In the fourth video interview in the series “Photojournalism Now: In Conversation”, journalist and scholar Alison Stieven-Taylor talks with the Cuban-American photojournalist Lisette Poole.
A longtime correspondent for The Eye of Photography, Alison Stieven-Taylor created and directed a series of filmed interviews during the ongoing pandemic to understand “how photojournalists were impacted by the pandemic”. Each 20-minute episode gauges the pulse of a profession that is, quite paradoxically, shaken by the global economic downturn while being at the forefront of media coverage of the disease and its social, economic and cultural aftermaths. The interview format provides a vehicle through which “to talk about specific projects and issues, and to share the photographer’s inspiration and approach”.
The conversation between Lisette Poole and Alison Stieven-Taylor was first broadcast for the journalism blog, Photojournalism Now. It unveils Lisette Poole’s body of work on the extreme complexity of migration, the self-sacrifice and endurance it inspires, and the tenacity of the photojournalist who chose to cover and document the journey of two women in search of a better life. Since 2013, Lisette Poole has produced several series on the notions of the flow of migration, on the construction of double identities, on exile, memory and family. Published in 2013 in Vogue Italia, her series “Cuba in Flux” illustrates the cultural paradoxes of the Central American island, torn between a past reviving the socialist myth and liberal injunctions brought by cultural influences from the U.S. More recently, her series “Mexico City” (2020) and “Reggaeaton” (2020) simply underline the irreverent life of Central American cities, capturing the emergence of local counterculture, of the nightlife that is the pulse of a society.
La Paloma Y La Ley
Cuba, Brazilian Guiana, Peru, Ecuador, Colombia, Panama, Costa Rica, Nicaragua, Honduras, Guatemala, Mexico and the United States…Cuban migrants Marta and Liset needed to cross no fewer than eleven countries before entering the U.S., their final destination. These two women of different ages and temperaments, decided to leave Cuba together, all by themselves. Lisette Poole followed them from the beginning of their exile to the crossing of the American border, experiencing the same conditions as those experienced by the two migrants. The journalist (momentarily) renounced her American passport. She followed the two women on the road, negotiating her passing as if she were the third wheel of a coach tossed around by the will of smugglers, adapting her journey to the variable conditions of reception in the countries crossed. In this journey, the journalist became a stakeholder as well as a witness, telling what it means to look for exile.
In 2016 — the year of the migration of the two women — more than 50,000 Cubans migrated to the United States (Pew Research Center), a significant number compared to the population of the island (11.34 million, that same year). From 2014 to 2017, many migrants attempted to reach the United States, encouraged by the improved diplomatic relations between Cuba and its neighbor, at the initiative of President Barack Obama. Until 2017, a law called “Wet foot, dry foot” also favored Cuban asylum applications in the U.S. “There’s a legal loophole that grants automatic asylum to Cubans who make it to the border, a policy casually called ‘wet foot, dry foot’”, describes Lisette Poole. This law was repealed on January 12, 2017, a few days before the end of Obama’s presidency. Marta and Liset were aware of the near end of this law. The story implicitly underlines the urgency for migrants to escape this geopolitical timeline, influencing their flight, weighing upon their success to cross the border.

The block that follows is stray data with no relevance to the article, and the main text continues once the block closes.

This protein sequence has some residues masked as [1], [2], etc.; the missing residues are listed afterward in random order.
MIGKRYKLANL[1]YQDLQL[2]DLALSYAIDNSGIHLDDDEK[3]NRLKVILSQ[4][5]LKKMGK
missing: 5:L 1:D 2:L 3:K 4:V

‘Liset was paying for the trip with money from Joey, her American boyfriend—a guy she’d met briefly back in January— and Marta had no money at all,’ explains Poole. The two women swing between legal and illegal routes. They follow recommendations given by friends or relatives, all living in the United States, having crossed the same roads. They share the misfortunes of Somalis, Haitians, Nepalese, of other women and men all in the same boat.
In the end the two women managed to cross the border, but at different times and via different routes. Liset for example, the younger of the two, crossed the border on foot, after a sixteen-hour walk, and was granted asylum in Brownsville (Texas), an American town on the Mexican border. Lisette Poole managed to capture the anxiety generated by the randomness of their journey. Asylum remains an uncertainty. The United States is only a vague promise, a future that only remains hypothetical.
The photographer’s work did not stop at the border. For three years on, she followed Liset and Marta’s integration into American society. They had different trajectories. Before settling in Austin, Liset lived in Chicago, Miami and Portland, somehow continuing her journey within the United States. She now earns her living as a stripper. On the other hand, Marta lives in New Jersey, doing small jobs, earning little, but way more than in Cuba. They both discovered the flip side of migration, while being a local hero when returning home.
‘La Paloma y La Ley’ has been published in Time, Stern, The New York Times and The Washington Post. This work underlines the physical, emotional and professional commitment a journalist requires to tell such a complex story, one of two women driven by the promise of the American Dream and the lengths they were prepared to go to. ‘La Paloma y La Ley’ recalls the tradition of engaged journalism, documenting a process (migration) in its entirety, giving depth and texture to an often-abstract notion, going beyond the superficial to give voice to a story that is too often inadequately represented. The book is published by Red Hook.